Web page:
As I was thus ruminating, I suddenly realized that perhaps Earth had found another savior, besides the work that I was anxiously involved in. Could it be? Incredulously, I pointed my receivers back in the direction of our solar system. Waiting, I knew that the hope was a small one, but I wanted it to somehow be true anyway. I strained my equipment to its maximum safety level, but the only noise I heard was the low hum of background radiation fuzz that would have come from any other lifeless world. Earth was dead it appeared, and if there were any other humans or humanity to be found in the universe, it appeared that our home solar system was not one of those places.

It was a longshot of course, but so was I after all. Being cast out from Earth, flying on my solar sails and given a laser-boost, I felt a bit like the biblical baby Moses left adrift on the Nile, with the hope that I might somehow find a hospitable home for the human race. Of course, I was much better equipped than Moses had been, with scanners, some weapons and engines, and many more souls in my charge, etc. Yet somehow the comparison made sense, when for all I knew, there might be hungry star-crocodiles waiting or watching me from afar. Might a benevolent race, far more advanced than ours, see me for what I was, and take me in also, like the Egyptian Princess had done for the baby Moses? Or would I or humanity have to face those dangers alone? Only time would tell.

Stardate 4346.1

The probes have returned. It is worse than I feared…the planet is not only a veritable desert, but the structures I saw were remnants of what was some civilization, though dead for several centuries. While thrilled with the news that life beyond our own humble Earth had apparently arisen here, we had missed it. It seems the planet suffered some cataclysm, because the radiation on the surface is higher than I expected, and whether that was from some freak solar flare, or a war of yesteryear, I cannot say. I do know that we must continue our journey among the stars. And so, I must continue. Perhaps I am more like Moses than I originally thought, leading a people away from destruction, into an unknown desert, wandering for who knows how many centuries. Until my next entry, I, Moses, bid you adieu.

Stardate 4346.5

As we were about to exit the star system, I realized that I hadn’t explored the 5 other planets nearby...I suppose I was so disappointed about the first planet that I somewhat dismissed the entire system. After spending several months in the system, I found that the first 4 inner planets were unlikely candidates for our purposes. The first planet, a smallish, stony place, was far too hot and inhospitable a world for humanity. The second, and third planets were much the same as the first, though a bit larger. As for the fourth planet, though it had a thick atmosphere, it appeared to be the bastard-child of Venus and Neptune, with a dense, hot and volatile atmosphere, the likely result of a runaway greenhouse effect, which was made up primarily of carbon dioxide, methane and ammonia. This simply would not do for mankind’s purposes. The fifth planet, located in the “Goldi-locks Zone”, aka Kepler-186f, I have already related, and was an unfortunate disappointment. The sixth and final planet in the system was a medium-sized gas planet, about half the size of Jupiter. It had a good number of moons however, and one of them was quite large. It is covered in a large frozen sea, and if I didn’t know better, might have been mistaken it for our own Jovian moon Europa.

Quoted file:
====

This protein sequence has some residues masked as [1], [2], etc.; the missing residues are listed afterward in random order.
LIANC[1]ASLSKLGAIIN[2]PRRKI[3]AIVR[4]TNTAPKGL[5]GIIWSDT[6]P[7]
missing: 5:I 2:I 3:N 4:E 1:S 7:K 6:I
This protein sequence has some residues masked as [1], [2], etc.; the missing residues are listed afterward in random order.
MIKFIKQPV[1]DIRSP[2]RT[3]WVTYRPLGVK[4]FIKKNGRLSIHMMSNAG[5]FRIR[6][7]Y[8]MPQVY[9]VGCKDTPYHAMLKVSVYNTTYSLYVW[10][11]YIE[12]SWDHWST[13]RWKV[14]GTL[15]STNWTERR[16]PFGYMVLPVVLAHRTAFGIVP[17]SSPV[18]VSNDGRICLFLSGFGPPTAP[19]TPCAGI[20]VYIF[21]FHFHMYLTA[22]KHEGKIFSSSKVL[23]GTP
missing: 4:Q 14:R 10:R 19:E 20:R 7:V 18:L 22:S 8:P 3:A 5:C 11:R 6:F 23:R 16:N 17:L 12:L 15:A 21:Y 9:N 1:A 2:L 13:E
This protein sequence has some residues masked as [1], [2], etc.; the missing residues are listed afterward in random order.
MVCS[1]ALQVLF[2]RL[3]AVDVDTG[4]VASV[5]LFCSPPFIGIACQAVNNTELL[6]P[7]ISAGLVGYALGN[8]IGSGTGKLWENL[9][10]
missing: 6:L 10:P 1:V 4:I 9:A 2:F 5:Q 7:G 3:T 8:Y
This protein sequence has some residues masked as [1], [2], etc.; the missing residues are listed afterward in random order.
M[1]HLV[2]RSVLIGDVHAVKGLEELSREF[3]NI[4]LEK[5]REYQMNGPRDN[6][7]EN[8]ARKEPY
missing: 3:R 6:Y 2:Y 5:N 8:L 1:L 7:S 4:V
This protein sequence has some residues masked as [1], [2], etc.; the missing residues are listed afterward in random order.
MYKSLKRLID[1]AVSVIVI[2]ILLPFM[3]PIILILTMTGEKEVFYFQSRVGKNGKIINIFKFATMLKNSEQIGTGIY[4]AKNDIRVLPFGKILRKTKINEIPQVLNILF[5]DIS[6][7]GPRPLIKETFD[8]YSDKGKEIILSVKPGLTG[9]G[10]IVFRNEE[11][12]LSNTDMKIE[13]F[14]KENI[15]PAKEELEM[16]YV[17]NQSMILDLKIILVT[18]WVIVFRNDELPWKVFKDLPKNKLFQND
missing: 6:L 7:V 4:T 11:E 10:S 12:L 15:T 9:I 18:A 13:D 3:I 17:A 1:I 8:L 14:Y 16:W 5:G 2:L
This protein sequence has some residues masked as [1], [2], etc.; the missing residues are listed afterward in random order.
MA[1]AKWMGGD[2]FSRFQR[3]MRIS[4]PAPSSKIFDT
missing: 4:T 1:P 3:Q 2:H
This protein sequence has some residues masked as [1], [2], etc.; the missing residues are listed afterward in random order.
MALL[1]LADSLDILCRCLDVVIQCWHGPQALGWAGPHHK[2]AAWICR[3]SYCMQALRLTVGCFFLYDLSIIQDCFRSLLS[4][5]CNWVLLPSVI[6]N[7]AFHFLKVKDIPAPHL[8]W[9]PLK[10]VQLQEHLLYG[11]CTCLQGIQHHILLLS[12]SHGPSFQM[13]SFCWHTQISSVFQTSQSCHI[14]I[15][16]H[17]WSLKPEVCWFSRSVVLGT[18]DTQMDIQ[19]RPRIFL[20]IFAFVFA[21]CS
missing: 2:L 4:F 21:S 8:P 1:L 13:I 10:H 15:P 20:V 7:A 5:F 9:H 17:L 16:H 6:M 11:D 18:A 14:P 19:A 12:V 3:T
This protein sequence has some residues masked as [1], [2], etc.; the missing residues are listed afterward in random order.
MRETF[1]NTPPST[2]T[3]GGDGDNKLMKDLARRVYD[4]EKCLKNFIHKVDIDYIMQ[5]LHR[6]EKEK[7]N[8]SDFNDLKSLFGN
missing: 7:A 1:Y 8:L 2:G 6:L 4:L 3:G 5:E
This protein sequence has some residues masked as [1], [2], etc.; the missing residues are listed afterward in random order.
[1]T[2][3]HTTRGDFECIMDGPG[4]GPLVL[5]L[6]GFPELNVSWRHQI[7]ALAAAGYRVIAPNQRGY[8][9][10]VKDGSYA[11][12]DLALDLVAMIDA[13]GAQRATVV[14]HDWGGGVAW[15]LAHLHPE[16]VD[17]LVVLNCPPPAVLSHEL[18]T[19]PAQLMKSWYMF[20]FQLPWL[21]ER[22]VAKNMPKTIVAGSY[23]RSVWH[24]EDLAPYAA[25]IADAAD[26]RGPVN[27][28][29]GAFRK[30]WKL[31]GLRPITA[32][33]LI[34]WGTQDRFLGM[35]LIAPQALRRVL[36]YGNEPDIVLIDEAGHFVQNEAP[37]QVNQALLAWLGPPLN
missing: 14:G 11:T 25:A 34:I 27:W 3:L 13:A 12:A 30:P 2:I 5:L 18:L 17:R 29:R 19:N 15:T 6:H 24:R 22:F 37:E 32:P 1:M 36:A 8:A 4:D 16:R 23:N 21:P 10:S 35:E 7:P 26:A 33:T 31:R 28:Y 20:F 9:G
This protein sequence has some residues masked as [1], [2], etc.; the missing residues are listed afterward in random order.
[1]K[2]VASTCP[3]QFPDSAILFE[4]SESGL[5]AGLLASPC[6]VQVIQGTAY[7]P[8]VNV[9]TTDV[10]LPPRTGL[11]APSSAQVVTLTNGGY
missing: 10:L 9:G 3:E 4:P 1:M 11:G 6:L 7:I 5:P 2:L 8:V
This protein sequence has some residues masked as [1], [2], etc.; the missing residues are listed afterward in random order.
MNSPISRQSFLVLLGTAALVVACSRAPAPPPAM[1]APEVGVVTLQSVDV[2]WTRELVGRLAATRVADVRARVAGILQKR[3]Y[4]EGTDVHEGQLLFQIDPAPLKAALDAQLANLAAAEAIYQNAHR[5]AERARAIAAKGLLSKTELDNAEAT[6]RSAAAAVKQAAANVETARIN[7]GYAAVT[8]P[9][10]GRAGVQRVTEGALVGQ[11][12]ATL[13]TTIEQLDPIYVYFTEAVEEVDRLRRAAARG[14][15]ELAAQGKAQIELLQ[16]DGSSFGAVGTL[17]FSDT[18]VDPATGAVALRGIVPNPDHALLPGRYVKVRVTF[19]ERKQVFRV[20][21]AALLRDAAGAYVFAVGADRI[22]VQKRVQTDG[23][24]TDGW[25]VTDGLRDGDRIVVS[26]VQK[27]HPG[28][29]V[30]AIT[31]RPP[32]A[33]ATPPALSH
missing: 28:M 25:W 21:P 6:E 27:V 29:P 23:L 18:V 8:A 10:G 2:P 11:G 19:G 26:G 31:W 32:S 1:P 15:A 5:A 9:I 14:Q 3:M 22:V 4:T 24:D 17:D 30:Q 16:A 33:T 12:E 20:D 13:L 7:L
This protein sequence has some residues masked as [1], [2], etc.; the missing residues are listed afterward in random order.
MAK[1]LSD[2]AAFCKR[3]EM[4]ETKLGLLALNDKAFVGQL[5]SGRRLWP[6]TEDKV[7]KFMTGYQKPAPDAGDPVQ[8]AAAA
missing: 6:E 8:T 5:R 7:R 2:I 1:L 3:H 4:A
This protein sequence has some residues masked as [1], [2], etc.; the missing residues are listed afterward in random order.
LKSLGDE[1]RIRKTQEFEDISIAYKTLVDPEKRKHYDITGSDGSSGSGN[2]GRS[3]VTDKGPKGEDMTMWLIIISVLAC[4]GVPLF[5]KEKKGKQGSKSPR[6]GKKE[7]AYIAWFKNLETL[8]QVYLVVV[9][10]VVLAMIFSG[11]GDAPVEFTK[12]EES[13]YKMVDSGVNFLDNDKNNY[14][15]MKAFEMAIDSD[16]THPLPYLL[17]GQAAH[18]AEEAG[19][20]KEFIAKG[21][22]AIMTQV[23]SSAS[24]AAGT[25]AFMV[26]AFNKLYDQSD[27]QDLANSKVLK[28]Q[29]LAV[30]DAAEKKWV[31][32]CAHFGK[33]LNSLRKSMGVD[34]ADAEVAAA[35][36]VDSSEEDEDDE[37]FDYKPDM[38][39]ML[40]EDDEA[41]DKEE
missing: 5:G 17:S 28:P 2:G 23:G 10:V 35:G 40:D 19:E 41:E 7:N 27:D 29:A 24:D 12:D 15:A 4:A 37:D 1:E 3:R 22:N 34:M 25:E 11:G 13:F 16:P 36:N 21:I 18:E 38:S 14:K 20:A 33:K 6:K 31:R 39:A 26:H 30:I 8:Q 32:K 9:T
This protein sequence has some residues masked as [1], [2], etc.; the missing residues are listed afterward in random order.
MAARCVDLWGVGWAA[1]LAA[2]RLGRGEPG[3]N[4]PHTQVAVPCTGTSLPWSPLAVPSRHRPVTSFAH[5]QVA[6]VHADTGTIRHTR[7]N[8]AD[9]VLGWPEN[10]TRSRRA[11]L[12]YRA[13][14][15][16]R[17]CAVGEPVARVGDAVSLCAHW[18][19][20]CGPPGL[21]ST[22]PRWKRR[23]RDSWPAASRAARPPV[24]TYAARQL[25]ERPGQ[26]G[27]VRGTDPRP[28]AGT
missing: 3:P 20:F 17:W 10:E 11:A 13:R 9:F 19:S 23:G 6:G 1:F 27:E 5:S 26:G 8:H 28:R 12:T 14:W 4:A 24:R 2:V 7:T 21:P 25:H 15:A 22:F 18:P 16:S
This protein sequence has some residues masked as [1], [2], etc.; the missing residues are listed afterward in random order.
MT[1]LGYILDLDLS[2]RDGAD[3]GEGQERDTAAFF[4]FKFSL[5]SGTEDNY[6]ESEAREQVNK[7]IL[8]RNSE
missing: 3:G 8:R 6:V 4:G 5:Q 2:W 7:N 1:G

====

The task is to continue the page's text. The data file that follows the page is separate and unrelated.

I have been programmed with all the knowledge of life in our solar system that thus far we’d discovered, in case I ever needed it to analyze alien life. The deep, near-frozen oceans of both Earth, Europa and Enceladus had already proven that life can arise in some unlikely places, especially if a planetary body is still geologically active. As I searched, I scanned each of the several moons orbiting the planet, and the Europan one had potential. I noticed potential evidence of cryovolcano eruptions, which are usually caused by a warm core. Warm cores supported the tubeworm communities of deep-sea earth, the extremobarnacle systems of Europa, and the macrobacteria colonies of Enceladus, so perhaps life may exist here as well?